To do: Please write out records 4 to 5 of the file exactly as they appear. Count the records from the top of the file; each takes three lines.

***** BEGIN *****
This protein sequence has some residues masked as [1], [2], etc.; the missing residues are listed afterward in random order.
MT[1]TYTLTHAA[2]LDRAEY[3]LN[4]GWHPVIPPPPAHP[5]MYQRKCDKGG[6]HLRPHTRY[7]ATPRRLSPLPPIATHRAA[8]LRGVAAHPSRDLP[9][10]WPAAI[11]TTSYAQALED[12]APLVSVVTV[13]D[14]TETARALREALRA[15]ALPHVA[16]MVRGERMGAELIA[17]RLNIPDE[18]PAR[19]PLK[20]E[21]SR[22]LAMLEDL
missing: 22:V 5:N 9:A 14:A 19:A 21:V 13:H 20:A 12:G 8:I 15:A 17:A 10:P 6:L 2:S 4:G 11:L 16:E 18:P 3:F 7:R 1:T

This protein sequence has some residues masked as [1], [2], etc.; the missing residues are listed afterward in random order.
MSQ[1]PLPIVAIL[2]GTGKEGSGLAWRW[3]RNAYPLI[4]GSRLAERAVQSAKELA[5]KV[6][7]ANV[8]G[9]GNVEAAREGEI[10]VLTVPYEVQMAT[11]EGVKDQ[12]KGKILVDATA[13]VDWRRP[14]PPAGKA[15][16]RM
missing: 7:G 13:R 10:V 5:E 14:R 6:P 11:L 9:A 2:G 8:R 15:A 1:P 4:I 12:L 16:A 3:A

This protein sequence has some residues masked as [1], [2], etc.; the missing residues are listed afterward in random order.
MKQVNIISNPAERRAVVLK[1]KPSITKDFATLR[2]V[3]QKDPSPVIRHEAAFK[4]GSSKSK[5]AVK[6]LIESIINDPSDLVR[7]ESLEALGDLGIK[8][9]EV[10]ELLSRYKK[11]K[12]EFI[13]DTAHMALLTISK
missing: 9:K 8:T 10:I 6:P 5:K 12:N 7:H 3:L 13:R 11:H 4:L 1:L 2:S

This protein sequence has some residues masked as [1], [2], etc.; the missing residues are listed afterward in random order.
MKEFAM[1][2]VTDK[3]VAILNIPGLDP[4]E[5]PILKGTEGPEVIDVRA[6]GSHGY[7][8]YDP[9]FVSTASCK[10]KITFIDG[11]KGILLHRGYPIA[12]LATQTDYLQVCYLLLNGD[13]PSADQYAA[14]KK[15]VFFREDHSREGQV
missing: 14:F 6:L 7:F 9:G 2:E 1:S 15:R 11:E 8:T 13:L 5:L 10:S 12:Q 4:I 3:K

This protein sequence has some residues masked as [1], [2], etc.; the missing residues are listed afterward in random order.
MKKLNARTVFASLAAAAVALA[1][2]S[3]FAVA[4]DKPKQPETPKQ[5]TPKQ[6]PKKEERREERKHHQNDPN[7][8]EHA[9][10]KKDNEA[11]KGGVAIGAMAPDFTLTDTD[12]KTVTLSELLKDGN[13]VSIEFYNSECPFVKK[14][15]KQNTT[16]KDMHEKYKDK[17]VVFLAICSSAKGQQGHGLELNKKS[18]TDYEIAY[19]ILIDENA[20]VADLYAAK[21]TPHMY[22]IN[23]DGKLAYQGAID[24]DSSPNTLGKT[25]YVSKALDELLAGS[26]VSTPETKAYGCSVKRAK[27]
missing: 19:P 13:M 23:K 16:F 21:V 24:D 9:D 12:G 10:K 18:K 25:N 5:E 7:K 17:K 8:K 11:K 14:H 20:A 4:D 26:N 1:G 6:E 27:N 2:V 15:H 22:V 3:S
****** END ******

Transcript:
This protein sequence has some residues masked as [1], [2], etc.; the missing residues are listed afterward in random order.
MKEFAM[1][2]VTDK[3]VAILNIPGLDP[4]E[5]PILKGTEGPEVIDVRA[6]GSHGY[7][8]YDP[9]FVSTASCK[10]KITFIDG[11]KGILLHRGYPIA[12]LATQTDYLQVCYLLLNGD[13]PSADQYAA[14]KK[15]VFFREDHSREGQV
missing: 14:F 6:L 7:F 9:G 2:E 1:S 15:R 11:E 8:T 13:L 5:L 10:S 12:Q 4:I 3:K

This protein sequence has some residues masked as [1], [2], etc.; the missing residues are listed afterward in random order.
MKKLNARTVFASLAAAAVALA[1][2]S[3]FAVA[4]DKPKQPETPKQ[5]TPKQ[6]PKKEERREERKHHQNDPN[7][8]EHA[9][10]KKDNEA[11]KGGVAIGAMAPDFTLTDTD[12]KTVTLSELLKDGN[13]VSIEFYNSECPFVKK[14][15]KQNTT[16]KDMHEKYKDK[17]VVFLAICSSAKGQQGHGLELNKKS[18]TDYEIAY[19]ILIDENA[20]VADLYAAK[21]TPHMY[22]IN[23]DGKLAYQGAID[24]DSSPNTLGKT[25]YVSKALDELLAGS[26]VSTPETKAYGCSVKRAK[27]
missing: 19:P 13:M 23:K 16:F 21:V 24:D 9:D 12:G 10:K 18:K 25:N 5:E 7:K 17:K 8:K 11:K 14:H 20:A 4:D 26:N 1:G 6:E 27:N 2:V 15:H 22:V 3:S